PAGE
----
Fanny Chilumpha, 49, cannot stop smiling. Her youngest daughter, Gertrude, has just started Grade 1. For her, this is a great turn around.
BEFORE: PAID IN MANGOES
Just 10 months ago, Fanny and her five children were symbols of hunger, poverty and desperation in a rural and remote community, short of opportunities.
In mid-2015, Fanny, a single mother, was living a life of hell (read the full story here).
Her four children had dropped out of school as a result of a drought. The food crisis that swept across her community, taking with it all the hopes and dreams families harboured, was on her doorstep.
In an attempt to scrape by, Fanny and her children worked bent over in the hot sun, pulling weeds, planting seeds and watering plants in other people’s gardens. For their labour, Fanny and her children were paid in mangoes.
She says that juggling for food in those desperate times made it very difficult to provide for her children’s school needs and led to the decisive point where they dropped out.
She further adds that watching her children feed on mangoes for breakfast, lunch and supper was a nightmare she never dreamed of.
SOME HELP: FOOD FOR ASSETS
Thanks to the partnership of the aid organisations: World Vision and World Food Programme (WFP), Fanny and her children were offered a lifeline.
Fanny was registered in a Food For Asset programme, being implemented by World Vision, with support from WFP, where they have been: planting trees and creating fish dams, among other things.
In return, every month, since December, they have been receiving:
- 50 kg bag of maize
- 5 kgs of beans
- 2 litres of vegetable oil
A total of 3,200 households benefitted from the relief project.
NOW: FAST FORWARD TO SEPTEMBER 2016
Fanny and her children are still in need but with some hope.
While Fanny’s children returned to school, Fanny moved a step forward.
She started a smallscale business, cooking and selling banana fritters by the road close to their home.
“I never stopped going for piece work,” she starts, with a very big smile over her face. “So as I was going, this time around I wanted money to buy the children exercise books,” she says.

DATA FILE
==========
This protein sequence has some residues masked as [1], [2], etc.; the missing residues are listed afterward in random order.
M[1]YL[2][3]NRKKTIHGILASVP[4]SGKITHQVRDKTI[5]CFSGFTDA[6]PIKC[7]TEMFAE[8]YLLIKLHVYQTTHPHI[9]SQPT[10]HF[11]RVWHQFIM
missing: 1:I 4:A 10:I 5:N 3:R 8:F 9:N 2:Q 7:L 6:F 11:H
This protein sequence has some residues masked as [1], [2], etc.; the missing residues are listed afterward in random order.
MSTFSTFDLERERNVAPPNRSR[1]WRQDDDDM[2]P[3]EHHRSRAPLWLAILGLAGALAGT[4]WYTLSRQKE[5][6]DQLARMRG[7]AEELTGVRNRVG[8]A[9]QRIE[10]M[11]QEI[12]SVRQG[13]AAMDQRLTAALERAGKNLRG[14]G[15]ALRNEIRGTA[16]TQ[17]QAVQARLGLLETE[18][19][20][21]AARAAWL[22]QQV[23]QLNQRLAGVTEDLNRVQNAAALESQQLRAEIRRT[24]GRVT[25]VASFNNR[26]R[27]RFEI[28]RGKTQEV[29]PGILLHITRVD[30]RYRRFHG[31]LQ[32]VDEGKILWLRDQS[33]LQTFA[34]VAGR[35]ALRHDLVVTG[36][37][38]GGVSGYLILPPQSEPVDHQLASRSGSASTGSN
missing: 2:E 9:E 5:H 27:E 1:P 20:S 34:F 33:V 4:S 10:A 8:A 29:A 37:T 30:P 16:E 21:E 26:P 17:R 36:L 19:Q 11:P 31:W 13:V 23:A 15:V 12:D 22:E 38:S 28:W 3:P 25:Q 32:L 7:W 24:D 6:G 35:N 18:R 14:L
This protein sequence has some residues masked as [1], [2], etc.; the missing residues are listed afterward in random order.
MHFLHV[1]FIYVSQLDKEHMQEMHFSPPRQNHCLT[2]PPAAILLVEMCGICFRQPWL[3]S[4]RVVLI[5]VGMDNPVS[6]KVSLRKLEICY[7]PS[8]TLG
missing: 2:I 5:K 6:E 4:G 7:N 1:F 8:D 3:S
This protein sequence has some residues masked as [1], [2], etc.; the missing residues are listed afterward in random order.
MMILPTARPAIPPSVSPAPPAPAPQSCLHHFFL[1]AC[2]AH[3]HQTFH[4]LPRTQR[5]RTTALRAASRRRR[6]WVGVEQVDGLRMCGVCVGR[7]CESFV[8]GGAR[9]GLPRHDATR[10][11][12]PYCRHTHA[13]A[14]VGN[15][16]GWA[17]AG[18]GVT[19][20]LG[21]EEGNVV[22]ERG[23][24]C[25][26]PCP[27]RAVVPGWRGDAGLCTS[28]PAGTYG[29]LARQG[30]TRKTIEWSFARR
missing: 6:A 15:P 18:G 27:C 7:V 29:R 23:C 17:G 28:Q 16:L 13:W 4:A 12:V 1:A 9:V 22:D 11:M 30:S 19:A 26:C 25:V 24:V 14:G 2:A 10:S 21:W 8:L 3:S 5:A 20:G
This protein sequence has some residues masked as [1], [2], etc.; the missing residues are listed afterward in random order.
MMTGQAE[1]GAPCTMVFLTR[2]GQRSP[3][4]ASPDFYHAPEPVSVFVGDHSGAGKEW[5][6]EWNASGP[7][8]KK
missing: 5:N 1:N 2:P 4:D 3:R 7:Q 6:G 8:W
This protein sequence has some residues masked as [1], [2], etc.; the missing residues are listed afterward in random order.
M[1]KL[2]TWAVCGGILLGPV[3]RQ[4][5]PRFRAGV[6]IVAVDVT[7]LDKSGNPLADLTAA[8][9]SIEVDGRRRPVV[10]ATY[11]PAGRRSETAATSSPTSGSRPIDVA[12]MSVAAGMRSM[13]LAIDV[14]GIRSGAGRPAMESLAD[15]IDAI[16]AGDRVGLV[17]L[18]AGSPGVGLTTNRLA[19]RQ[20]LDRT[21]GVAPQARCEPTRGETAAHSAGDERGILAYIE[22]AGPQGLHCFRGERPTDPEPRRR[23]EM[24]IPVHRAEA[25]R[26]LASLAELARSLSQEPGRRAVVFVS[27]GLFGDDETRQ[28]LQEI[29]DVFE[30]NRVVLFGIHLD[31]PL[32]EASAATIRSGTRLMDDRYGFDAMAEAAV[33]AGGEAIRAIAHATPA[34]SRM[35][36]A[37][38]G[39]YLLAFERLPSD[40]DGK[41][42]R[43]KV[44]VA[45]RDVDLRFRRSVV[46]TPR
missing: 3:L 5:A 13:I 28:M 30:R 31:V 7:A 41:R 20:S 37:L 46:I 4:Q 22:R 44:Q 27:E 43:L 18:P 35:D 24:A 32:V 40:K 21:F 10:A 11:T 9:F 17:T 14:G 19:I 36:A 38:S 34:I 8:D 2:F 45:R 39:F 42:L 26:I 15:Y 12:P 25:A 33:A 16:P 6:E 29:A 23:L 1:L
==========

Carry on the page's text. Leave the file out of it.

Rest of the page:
But when she got the money and bought the first set of books for all her children, Fanny remembered that they would soon come back asking for more when these ran out. She decided to venture into a small business that would generate some money.
“With the money I bought a packet of sugar, salt and bananas,” she says. And she further took out one kilogram of maize flour from the maize that she had received from World Vision.
Slowly but surely, her sales picked up.
On the first day, she managed to sell all her fritters.
The following day, she did not use her family’s maize flour. Instead, she purchased flour from the market and cooked some more fritters which she took to the road side for sale.
Just like the first day, the second one was equally a hit and she sold for 300 kwacha.
“So, every morning I have been cooking my fritters and taken some to the forest conservation site where I start selling before heading for the roadside,” says Fanny, who also adds that her older daughter, now in Grade 4, has also been taking the fritters to school and sells during breaks.
“I told myself that we can do better with our situation and maybe help the children”
As a proof of the gains she was making from the small business, Fanny counts one of her greatest joys as the day she bought her children pairs of plastic shoes.
“I told myself that we can do better with our situation and maybe help the children,” she narrates. “You see, in a village like this I do not dream of having a lot of money,” she says. “I just want my children to eat good food and go to school,” she adds.
Since the project started last year, 10,800 children have benefiting from the food for asset interventions in Malawi.